There was once a time when people lay down in the afternoon. Between the hours of twelve and two were sacred. After the meal, the man rested, for he was up early – especially in the village, as there were still farmers in the very early their milking cows had to. Of a village and the Disappearance not only of the rest periods, Dörte Hansen tells in her second novel, "lunch hour".
The fictional Town of Brinkebüll once had everything, what was a village: Church, school, Shop, Inn, Avenue of chestnut trees, hedges and meadows and forests. However, within a few decades it turned into a comfortable with the car-to-reach place to sleep for new arrivals. And at the same time, the lunch disappeared to rest, with all its glories and Stealthiness.
Brinkebüll is everywhere
Brinkebüll is located in the North of Friesland, the home of Debbie Hansen. Three years ago, she has managed to achieve with your debut novel, "the Old country" a sensational Bestseller. Although the people speak in the novel, extensively low German and love their brittle, windy home. But at the same time, Brinkebüll is everywhere, because all the villages have suffered in the North, South, West and East, a similar fate.
The village is the main actor in this novel. "Lunch hour" sets in the mid-sixties, as the country came the surveyors, the large land consolidation prepare. From small spaces to huge areas of arable land, which left no space for hedges and hares were left. The storks remained in the way, and a little later a wide, paved road was from the bumpy cobblestone slope, the children were run over and young people with a father's car on the way from the Disco fatally injured.
to make this change through a slightly crazy, in your thoughts sunken, non-responsive woman rattles. Marret Feddersen is the daughter of Sönke and Ella Feddersen, and operate a hospitality business. She collects sings feathers, stones, tree bark, and dead animals, and hums all the time and rants incessantly from the end of the world.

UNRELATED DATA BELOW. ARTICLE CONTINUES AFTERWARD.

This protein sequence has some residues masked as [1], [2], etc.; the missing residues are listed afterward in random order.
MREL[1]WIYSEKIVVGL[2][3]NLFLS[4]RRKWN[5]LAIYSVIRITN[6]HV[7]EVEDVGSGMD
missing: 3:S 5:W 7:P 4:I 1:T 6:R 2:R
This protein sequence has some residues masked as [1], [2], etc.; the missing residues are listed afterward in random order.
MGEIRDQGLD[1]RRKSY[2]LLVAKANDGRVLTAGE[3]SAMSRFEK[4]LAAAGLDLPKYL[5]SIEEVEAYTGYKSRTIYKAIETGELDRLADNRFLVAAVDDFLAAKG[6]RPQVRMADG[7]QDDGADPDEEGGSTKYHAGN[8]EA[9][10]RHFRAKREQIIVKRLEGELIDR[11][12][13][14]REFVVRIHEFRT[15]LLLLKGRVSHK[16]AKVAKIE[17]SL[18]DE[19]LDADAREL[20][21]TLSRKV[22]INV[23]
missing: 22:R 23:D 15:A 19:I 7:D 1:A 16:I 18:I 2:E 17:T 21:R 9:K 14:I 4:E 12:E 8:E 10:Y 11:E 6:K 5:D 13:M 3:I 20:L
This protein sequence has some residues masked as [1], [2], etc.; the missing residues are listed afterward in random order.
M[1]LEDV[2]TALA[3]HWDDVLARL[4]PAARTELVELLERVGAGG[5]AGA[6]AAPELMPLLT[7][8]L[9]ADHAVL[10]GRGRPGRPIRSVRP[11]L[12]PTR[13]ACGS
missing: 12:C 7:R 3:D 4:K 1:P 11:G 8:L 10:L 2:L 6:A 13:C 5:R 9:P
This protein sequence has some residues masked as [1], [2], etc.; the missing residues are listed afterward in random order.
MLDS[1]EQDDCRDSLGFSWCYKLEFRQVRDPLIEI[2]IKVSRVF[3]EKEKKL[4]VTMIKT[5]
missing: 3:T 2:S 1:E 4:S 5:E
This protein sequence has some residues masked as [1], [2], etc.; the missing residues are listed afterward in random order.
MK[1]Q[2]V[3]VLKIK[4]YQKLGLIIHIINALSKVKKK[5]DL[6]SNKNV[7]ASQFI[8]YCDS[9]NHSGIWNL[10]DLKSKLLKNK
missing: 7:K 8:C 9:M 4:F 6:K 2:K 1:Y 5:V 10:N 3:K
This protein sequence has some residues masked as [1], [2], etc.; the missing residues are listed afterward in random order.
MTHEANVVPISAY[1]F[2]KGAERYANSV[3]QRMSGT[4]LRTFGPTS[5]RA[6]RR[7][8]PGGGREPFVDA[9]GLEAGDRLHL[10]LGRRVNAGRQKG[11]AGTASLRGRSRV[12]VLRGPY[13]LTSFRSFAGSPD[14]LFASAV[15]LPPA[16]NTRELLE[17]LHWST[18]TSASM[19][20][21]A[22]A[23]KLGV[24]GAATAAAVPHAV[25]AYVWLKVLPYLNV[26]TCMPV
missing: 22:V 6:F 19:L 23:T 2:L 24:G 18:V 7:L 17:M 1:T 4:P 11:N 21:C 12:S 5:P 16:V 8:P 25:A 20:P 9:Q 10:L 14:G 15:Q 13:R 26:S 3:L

"lunch hour" is more of a home than a home novel. And a novel about the question of where man belongs.
Marret was 17 when she became pregnant. Who the father is, wants to, or can't you tell. Ginger, the son brings you to the world, will be reared by the grandparents Sönke and Ella. To a degree, he leaves the village and is an archaeologist in Kiel. Ginger is almost 50, when he returns for a year after Brinkebüll back to take care of the grandparents. So the novel begins.
In a state of constant change from Chapter to Chapter the author tells the present and the past of the village. After you get to know the quirky residents with their quirks: the Baker's daughter, the reading is always, even behind the sales counter. The village school teacher, Steensen, the rustic-style educational methods preferred. Or Heiko Ketelsen, who has a heart and a penchant for the Wild West. The village is a big family. A village of the novel is, therefore, something like a family novel.
Each Chapter is entitled with a song title. Ginger, the main character, especially loves Neil Young. Grew up but he is with the music box in the Inn, from the "blame it on the Bossa Nova", "We never were apart to go" or "Boy, come back soon". The hits for everything has set in ginger over a period of decades. You are responsible for the origin characterizes a people. Also on the lunch hour", rather a country of origin " - as a native Roman. And a novel about the question of where man belongs.
nothing Here transfigured
Debbie Hansen is a more conventional Narrator, somewhere between Dora Heldts North sea-family idylls, but they are very much the romantic, and Juli Zeh's "people", the politically ambitious. Against any kitsch is suspected, it is not as sublime as against the modern natural trend of the big city dwellers who romanticize the country, because they know it.
villages such as Brinkebüll today are long since arrived in the epoch of the Restoration, where the straightened rivers and streams back to their curves and also, the stork nest on the Church roof. And yet the townsfolk look on the country just what it is no longer there. In this tension between destruction and nostalgia for the Lost lunch "hour".
The view goes back, in the Knowledge that it couldn't go as it was. The Modern came with all the violence, but with the manure heap, and the labors of the field work could not continue. In the old village it was tight. Only for the Crazy, the Miracles and the nerds, there was enough space. You are gone Feddersen how Marret. And that is why there are now these pleasing an unsentimental, quietly melancholic, sober told novel that intends all of them.
Debbie Hansen: lunch hour. Penguin, Munich 2018. 320 PP., approx. 34 Fr.
Created: 30.12.2018, 19:18 Uhr